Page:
Rongbin Han, an assistant professor in the School of Public and International Affairs, introduces students to the complicated relationship between digital media and politics in the contemporary world.
Where did you earn degrees and what are your current responsibilities at UGA?
I have been educated in China, Singapore and the United States. I grew up in China and earned my bachelor’s degree in international studies from Peking University in Beijing. Then I studied at National University of Singapore, where I obtained my first master’s degree. My second master’s degree and Ph.D. are from the University of California, Berkeley.
I am currently an assistant professor in the department of international affairs, which is part of the School of Public and International Affairs. I teach courses on digital media, China, East Asian politics and comparative politics in general. My research centers on social activism, media politics, political participation and democratization, with an area focus on China.
When did you come to UGA and what brought you here?
I came to UGA in 2013. During my job visit, I was truly impressed by my colleagues—especially our then department head, Markus Crepaz—for the super-interesting research they do as well as their collegiality. I said to myself, “This is the department that I want to work in.”
What are your favorite courses and why?
I teach several courses and I enjoy all of them, especially the interaction with the students. “Global Politics and Digital Media” is an undergraduate course that matches my specialty and the needs of students very well. The course introduces students to the complicated relationship between digital media and politics in the contemporary world. In the course, I ask students to design and implement a digital media experiment through which they can reflect on the implications of everyday digital media experiences such as Facebooking, Twittering and Instagramming. Such experiential learning opportunities not only allow them to relate what they learn in the class to their lives, but also enrich their understanding of politics in the digital age. In fact, previous students were often surprised by the digital power (or the lack of such power) they found.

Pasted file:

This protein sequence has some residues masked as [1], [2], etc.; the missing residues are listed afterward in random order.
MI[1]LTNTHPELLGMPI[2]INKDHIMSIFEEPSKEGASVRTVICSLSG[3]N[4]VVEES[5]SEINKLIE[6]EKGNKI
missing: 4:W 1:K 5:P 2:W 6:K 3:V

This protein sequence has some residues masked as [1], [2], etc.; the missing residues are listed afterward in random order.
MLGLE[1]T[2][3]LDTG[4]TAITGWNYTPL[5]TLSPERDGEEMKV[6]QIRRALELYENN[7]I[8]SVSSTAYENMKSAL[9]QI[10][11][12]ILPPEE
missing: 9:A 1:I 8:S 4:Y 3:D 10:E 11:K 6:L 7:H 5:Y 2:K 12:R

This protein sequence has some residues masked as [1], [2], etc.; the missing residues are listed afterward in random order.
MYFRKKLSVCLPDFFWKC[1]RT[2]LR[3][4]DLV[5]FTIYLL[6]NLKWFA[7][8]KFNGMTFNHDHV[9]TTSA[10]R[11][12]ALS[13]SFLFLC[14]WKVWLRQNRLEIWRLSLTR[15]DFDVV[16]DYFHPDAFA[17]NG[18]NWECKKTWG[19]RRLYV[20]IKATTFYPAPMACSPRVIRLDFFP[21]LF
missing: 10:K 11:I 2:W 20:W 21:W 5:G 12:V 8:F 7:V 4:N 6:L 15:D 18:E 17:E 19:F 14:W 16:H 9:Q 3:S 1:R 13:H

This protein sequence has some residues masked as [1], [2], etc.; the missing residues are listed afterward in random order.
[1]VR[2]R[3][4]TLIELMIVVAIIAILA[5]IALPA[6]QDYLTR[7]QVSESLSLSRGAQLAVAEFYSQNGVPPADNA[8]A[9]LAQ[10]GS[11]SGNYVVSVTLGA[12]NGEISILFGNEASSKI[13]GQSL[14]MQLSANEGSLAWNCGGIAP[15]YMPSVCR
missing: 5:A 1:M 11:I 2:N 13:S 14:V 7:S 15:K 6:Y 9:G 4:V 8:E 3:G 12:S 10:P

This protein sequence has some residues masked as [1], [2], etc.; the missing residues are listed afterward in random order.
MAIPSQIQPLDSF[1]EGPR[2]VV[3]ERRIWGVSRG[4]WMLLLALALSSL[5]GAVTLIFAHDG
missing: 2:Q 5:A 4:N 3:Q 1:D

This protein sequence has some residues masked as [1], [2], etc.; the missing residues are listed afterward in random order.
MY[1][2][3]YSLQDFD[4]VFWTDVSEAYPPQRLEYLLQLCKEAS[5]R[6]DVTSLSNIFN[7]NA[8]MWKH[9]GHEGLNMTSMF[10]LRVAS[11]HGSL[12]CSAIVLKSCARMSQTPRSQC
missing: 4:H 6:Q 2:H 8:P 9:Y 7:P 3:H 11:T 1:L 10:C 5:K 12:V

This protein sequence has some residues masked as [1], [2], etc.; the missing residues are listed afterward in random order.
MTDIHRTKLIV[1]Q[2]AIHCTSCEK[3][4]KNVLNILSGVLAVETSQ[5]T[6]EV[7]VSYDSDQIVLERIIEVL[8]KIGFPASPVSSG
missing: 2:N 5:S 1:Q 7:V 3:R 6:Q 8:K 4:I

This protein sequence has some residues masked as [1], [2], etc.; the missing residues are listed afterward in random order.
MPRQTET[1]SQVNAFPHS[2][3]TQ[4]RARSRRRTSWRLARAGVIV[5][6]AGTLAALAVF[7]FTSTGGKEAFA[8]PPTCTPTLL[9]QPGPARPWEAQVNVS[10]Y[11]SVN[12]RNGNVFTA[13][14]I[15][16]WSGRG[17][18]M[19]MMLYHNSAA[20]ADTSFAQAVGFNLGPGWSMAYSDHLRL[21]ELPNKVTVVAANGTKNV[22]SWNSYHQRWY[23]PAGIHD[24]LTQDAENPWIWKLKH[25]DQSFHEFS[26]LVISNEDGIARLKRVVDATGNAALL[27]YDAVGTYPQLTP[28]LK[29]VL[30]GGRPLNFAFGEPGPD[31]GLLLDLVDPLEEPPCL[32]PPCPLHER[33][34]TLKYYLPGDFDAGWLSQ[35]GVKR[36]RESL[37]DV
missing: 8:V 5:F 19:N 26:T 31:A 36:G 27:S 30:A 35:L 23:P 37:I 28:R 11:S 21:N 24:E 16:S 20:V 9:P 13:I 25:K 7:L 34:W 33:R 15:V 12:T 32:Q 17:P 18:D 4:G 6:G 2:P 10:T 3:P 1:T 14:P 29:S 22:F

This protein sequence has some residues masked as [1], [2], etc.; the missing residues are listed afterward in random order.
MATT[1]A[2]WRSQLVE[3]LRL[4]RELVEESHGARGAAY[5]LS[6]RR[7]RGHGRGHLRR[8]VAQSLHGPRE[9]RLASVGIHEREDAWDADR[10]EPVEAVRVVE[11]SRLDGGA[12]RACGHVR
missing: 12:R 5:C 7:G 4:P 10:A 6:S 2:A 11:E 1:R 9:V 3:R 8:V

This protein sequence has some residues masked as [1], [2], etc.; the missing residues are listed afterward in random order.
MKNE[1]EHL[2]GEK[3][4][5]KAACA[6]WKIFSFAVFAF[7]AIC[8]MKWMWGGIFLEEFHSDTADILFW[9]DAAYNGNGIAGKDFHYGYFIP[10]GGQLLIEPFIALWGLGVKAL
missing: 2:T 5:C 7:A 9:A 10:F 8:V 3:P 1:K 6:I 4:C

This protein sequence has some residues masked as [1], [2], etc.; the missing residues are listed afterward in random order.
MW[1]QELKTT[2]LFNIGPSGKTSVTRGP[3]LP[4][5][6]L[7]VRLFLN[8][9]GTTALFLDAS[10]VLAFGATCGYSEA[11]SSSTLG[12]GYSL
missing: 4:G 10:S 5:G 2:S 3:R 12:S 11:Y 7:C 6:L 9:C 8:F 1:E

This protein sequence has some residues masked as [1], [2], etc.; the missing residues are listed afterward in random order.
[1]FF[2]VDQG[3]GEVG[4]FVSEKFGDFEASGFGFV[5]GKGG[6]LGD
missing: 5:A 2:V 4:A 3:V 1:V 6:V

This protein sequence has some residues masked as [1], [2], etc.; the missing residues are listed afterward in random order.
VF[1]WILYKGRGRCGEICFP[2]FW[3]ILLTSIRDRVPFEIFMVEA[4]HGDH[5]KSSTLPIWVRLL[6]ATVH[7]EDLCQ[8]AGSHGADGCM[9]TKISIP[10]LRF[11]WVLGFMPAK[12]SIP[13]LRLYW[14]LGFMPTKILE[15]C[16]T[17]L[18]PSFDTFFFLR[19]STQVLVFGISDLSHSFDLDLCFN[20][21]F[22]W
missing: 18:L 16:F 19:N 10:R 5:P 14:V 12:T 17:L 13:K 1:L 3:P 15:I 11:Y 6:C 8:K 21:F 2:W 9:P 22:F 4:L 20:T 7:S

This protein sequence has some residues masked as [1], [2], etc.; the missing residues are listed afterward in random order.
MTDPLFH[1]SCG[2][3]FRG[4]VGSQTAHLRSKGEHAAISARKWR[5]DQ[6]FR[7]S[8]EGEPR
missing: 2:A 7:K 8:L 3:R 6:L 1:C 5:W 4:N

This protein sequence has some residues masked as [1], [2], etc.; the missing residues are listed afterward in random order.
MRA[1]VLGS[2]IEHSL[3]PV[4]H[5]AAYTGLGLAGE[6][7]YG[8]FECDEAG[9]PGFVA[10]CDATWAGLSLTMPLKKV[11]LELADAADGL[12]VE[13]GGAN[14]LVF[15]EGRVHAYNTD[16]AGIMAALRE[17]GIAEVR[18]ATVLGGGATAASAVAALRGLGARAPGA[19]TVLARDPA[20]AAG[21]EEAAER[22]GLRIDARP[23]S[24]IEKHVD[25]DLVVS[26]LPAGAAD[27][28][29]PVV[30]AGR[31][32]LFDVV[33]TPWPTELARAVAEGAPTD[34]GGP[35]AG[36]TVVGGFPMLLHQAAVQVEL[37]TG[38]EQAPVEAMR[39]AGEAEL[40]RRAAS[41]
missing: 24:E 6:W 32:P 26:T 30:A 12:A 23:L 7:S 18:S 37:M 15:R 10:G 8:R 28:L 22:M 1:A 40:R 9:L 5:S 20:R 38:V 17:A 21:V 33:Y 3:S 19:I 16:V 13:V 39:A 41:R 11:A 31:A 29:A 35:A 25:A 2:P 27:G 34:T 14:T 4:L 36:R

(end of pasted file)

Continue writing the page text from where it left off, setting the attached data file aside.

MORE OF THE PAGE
What are some highlights of your career at UGA?
Faculty members are lucky, as both research and teaching are incredibly rewarding. As far as the highlights are concerned, the year of 2018 has been nice to me. My first book, “Contesting Cyberspace in China,” came out in April through the Columbia University Press (it is available on Amazon). A significant portion of the research and all the revisions were done at UGA. This is an important milestone in my career that manifests my achievement in the past as well as the starting point for new, exciting projects.